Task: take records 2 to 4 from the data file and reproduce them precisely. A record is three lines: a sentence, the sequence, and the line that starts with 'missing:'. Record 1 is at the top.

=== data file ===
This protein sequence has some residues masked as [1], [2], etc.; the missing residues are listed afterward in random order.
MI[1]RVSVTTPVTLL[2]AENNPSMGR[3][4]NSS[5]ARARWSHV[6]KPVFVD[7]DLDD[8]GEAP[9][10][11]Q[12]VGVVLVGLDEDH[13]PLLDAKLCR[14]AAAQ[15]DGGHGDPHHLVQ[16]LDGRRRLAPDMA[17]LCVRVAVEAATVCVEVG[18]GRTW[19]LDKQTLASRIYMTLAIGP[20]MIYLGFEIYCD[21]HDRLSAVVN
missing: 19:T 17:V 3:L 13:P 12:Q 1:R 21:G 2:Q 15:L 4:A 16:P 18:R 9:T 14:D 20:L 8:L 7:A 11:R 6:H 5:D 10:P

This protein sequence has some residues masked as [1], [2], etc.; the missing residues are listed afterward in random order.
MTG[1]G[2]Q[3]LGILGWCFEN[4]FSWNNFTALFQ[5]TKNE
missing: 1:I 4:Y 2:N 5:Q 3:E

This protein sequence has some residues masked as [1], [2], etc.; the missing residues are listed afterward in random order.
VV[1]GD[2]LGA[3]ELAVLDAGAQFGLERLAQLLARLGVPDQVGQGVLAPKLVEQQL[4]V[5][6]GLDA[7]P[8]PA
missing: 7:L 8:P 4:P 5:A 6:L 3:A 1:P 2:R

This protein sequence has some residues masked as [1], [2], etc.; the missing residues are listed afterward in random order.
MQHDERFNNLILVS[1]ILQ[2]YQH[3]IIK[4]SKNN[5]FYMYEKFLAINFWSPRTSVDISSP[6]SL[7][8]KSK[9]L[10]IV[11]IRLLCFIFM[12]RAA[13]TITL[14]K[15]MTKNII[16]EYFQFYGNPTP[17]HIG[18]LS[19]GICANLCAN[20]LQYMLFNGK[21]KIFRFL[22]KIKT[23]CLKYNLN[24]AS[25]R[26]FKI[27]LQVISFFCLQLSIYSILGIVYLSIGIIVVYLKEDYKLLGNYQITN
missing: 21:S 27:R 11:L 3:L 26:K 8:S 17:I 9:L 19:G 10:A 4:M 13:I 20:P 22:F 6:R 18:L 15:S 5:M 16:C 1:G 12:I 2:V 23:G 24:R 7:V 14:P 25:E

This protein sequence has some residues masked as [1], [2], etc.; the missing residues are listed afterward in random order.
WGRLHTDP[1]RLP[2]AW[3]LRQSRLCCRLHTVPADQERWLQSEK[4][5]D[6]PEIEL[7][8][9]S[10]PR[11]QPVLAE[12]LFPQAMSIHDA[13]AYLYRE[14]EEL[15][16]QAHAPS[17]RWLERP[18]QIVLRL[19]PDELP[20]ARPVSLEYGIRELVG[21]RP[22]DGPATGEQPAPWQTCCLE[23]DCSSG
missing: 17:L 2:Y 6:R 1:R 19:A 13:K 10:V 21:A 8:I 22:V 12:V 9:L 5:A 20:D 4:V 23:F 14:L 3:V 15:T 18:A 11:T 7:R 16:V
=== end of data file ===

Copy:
This protein sequence has some residues masked as [1], [2], etc.; the missing residues are listed afterward in random order.
MTG[1]G[2]Q[3]LGILGWCFEN[4]FSWNNFTALFQ[5]TKNE
missing: 1:I 4:Y 2:N 5:Q 3:E

This protein sequence has some residues masked as [1], [2], etc.; the missing residues are listed afterward in random order.
VV[1]GD[2]LGA[3]ELAVLDAGAQFGLERLAQLLARLGVPDQVGQGVLAPKLVEQQL[4]V[5][6]GLDA[7]P[8]PA
missing: 7:L 8:P 4:P 5:A 6:L 3:A 1:P 2:R

This protein sequence has some residues masked as [1], [2], etc.; the missing residues are listed afterward in random order.
MQHDERFNNLILVS[1]ILQ[2]YQH[3]IIK[4]SKNN[5]FYMYEKFLAINFWSPRTSVDISSP[6]SL[7][8]KSK[9]L[10]IV[11]IRLLCFIFM[12]RAA[13]TITL[14]K[15]MTKNII[16]EYFQFYGNPTP[17]HIG[18]LS[19]GICANLCAN[20]LQYMLFNGK[21]KIFRFL[22]KIKT[23]CLKYNLN[24]AS[25]R[26]FKI[27]LQVISFFCLQLSIYSILGIVYLSIGIIVVYLKEDYKLLGNYQITN
missing: 21:S 27:R 11:L 3:L 26:K 8:S 17:I 9:L 19:G 10:A 4:M 13:I 20:P 22:F 6:R 18:L 15:S 5:M 16:C 1:G 12:I 2:V 23:G 24:R 7:V 14:P 25:E